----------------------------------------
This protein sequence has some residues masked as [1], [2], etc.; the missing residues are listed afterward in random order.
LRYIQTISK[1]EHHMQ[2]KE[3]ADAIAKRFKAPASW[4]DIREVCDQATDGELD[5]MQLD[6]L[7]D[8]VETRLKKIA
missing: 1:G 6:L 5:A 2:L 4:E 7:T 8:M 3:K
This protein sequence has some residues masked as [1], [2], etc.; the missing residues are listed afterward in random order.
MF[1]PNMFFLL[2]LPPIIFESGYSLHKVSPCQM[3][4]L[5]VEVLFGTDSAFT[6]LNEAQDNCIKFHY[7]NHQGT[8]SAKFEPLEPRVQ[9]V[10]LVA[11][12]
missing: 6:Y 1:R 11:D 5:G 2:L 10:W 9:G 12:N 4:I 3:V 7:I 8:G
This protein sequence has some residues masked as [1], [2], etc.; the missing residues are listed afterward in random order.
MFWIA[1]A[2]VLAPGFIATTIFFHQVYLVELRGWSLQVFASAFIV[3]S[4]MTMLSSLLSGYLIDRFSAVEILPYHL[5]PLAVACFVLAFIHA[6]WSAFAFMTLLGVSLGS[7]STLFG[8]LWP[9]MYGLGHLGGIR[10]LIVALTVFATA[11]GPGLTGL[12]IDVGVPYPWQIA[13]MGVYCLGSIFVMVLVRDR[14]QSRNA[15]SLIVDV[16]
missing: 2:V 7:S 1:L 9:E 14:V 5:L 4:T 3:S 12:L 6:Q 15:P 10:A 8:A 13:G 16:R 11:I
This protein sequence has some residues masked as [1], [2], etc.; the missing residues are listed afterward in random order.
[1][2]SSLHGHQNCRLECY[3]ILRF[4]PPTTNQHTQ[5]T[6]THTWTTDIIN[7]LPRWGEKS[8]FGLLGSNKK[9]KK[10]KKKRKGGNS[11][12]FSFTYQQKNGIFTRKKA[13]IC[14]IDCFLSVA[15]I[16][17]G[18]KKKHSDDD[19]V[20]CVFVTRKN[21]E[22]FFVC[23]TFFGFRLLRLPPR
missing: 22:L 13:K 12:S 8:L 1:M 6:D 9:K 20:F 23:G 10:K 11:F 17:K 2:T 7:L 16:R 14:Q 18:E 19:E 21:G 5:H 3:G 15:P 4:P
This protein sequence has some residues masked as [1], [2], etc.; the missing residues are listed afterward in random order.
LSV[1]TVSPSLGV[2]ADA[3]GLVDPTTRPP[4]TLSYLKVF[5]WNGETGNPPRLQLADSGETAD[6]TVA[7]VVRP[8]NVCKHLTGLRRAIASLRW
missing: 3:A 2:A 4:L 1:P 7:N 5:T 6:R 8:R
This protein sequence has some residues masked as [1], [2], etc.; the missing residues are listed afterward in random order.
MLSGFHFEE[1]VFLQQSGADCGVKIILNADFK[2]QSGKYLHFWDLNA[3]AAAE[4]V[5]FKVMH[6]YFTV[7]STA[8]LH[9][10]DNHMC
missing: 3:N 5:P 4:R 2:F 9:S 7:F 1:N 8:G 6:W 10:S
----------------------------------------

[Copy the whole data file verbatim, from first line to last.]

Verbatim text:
This protein sequence has some residues masked as [1], [2], etc.; the missing residues are listed afterward in random order.
LRYIQTISK[1]EHHMQ[2]KE[3]ADAIAKRFKAPASW[4]DIREVCDQATDGELD[5]MQLD[6]L[7]D[8]VETRLKKIA
missing: 1:G 6:L 5:A 2:L 4:E 7:T 8:M 3:K
This protein sequence has some residues masked as [1], [2], etc.; the missing residues are listed afterward in random order.
MF[1]PNMFFLL[2]LPPIIFESGYSLHKVSPCQM[3][4]L[5]VEVLFGTDSAFT[6]LNEAQDNCIKFHY[7]NHQGT[8]SAKFEPLEPRVQ[9]V[10]LVA[11][12]
missing: 6:Y 1:R 11:D 5:G 2:L 10:W 9:G 12:N 4:I 3:V 7:I 8:G
This protein sequence has some residues masked as [1], [2], etc.; the missing residues are listed afterward in random order.
MFWIA[1]A[2]VLAPGFIATTIFFHQVYLVELRGWSLQVFASAFIV[3]S[4]MTMLSSLLSGYLIDRFSAVEILPYHL[5]PLAVACFVLAFIHA[6]WSAFAFMTLLGVSLGS[7]STLFG[8]LWP[9]MYGLGHLGGIR[10]LIVALTVFATA[11]GPGLTGL[12]IDVGVPYPWQIA[13]MGVYCLGSIFVMVLVRDR[14]QSRNA[15]SLIVDV[16]
missing: 2:V 7:S 1:L 9:E 14:V 5:L 4:T 3:S 12:L 6:Q 15:P 10:A 8:A 13:G 16:R 11:I
This protein sequence has some residues masked as [1], [2], etc.; the missing residues are listed afterward in random order.
[1][2]SSLHGHQNCRLECY[3]ILRF[4]PPTTNQHTQ[5]T[6]THTWTTDIIN[7]LPRWGEKS[8]FGLLGSNKK[9]KK[10]KKKRKGGNS[11][12]FSFTYQQKNGIFTRKKA[13]IC[14]IDCFLSVA[15]I[16][17]G[18]KKKHSDDD[19]V[20]CVFVTRKN[21]E[22]FFVC[23]TFFGFRLLRLPPR
missing: 22:L 13:K 12:S 8:L 1:M 6:D 9:K 20:F 23:G 10:K 11:F 17:K 2:T 7:L 16:R 14:Q 18:E 19:E 21:G 5:H 3:G 15:P 4:P
This protein sequence has some residues masked as [1], [2], etc.; the missing residues are listed afterward in random order.
LSV[1]TVSPSLGV[2]ADA[3]GLVDPTTRPP[4]TLSYLKVF[5]WNGETGNPPRLQLADSGETAD[6]TVA[7]VVRP[8]NVCKHLTGLRRAIASLRW
missing: 3:A 2:A 4:L 1:P 7:N 5:T 6:R 8:R
This protein sequence has some residues masked as [1], [2], etc.; the missing residues are listed afterward in random order.
MLSGFHFEE[1]VFLQQSGADCGVKIILNADFK[2]QSGKYLHFWDLNA[3]AAAE[4]V[5]FKVMH[6]YFTV[7]STA[8]LH[9][10]DNHMC
missing: 3:N 5:P 4:R 2:F 9:S 7:F 1:N 8:G 6:W 10:S